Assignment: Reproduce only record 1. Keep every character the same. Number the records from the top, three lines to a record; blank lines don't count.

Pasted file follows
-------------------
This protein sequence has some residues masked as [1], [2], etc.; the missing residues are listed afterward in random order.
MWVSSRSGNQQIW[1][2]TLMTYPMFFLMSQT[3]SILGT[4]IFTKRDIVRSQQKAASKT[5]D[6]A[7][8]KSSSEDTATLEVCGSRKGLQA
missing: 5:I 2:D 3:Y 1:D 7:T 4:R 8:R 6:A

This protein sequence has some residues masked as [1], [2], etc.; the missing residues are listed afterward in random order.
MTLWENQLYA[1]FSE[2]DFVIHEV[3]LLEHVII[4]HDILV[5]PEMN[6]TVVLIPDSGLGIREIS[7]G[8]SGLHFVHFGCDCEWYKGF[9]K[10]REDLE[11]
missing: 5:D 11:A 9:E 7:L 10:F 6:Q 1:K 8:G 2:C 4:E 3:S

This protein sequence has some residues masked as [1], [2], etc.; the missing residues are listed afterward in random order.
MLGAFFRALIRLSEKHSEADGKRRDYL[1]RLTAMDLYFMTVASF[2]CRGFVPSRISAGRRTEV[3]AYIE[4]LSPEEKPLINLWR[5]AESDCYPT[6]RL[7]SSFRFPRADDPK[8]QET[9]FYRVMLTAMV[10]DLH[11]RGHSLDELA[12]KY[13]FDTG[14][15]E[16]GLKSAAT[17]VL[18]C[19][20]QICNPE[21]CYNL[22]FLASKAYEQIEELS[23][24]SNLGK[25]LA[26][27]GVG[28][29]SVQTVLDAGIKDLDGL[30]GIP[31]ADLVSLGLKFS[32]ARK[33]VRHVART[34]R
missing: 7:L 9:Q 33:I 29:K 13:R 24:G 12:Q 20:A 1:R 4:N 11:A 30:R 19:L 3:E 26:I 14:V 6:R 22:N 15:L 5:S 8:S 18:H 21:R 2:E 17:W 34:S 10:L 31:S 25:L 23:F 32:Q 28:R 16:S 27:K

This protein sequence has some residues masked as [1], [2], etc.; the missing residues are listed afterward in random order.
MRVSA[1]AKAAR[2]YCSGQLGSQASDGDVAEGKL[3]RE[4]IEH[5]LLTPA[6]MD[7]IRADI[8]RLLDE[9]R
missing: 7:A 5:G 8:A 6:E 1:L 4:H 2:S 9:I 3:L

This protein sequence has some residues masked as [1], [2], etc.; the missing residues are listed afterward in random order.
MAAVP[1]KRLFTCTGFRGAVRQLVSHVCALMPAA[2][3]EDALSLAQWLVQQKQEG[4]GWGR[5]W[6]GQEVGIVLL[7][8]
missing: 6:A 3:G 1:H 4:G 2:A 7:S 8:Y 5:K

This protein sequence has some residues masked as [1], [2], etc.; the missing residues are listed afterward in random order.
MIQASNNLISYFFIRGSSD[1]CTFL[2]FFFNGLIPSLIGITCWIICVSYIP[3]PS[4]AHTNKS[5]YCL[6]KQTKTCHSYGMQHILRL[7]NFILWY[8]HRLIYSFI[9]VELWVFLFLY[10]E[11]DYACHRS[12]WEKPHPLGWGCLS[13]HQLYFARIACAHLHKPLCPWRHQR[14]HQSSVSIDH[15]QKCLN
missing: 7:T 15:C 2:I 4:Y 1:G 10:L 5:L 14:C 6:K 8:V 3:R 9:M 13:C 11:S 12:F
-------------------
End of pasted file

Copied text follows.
This protein sequence has some residues masked as [1], [2], etc.; the missing residues are listed afterward in random order.
MWVSSRSGNQQIW[1][2]TLMTYPMFFLMSQT[3]SILGT[4]IFTKRDIVRSQQKAASKT[5]D[6]A[7][8]KSSSEDTATLEVCGSRKGLQA
missing: 5:I 2:D 3:Y 1:D 7:T 4:R 8:R 6:A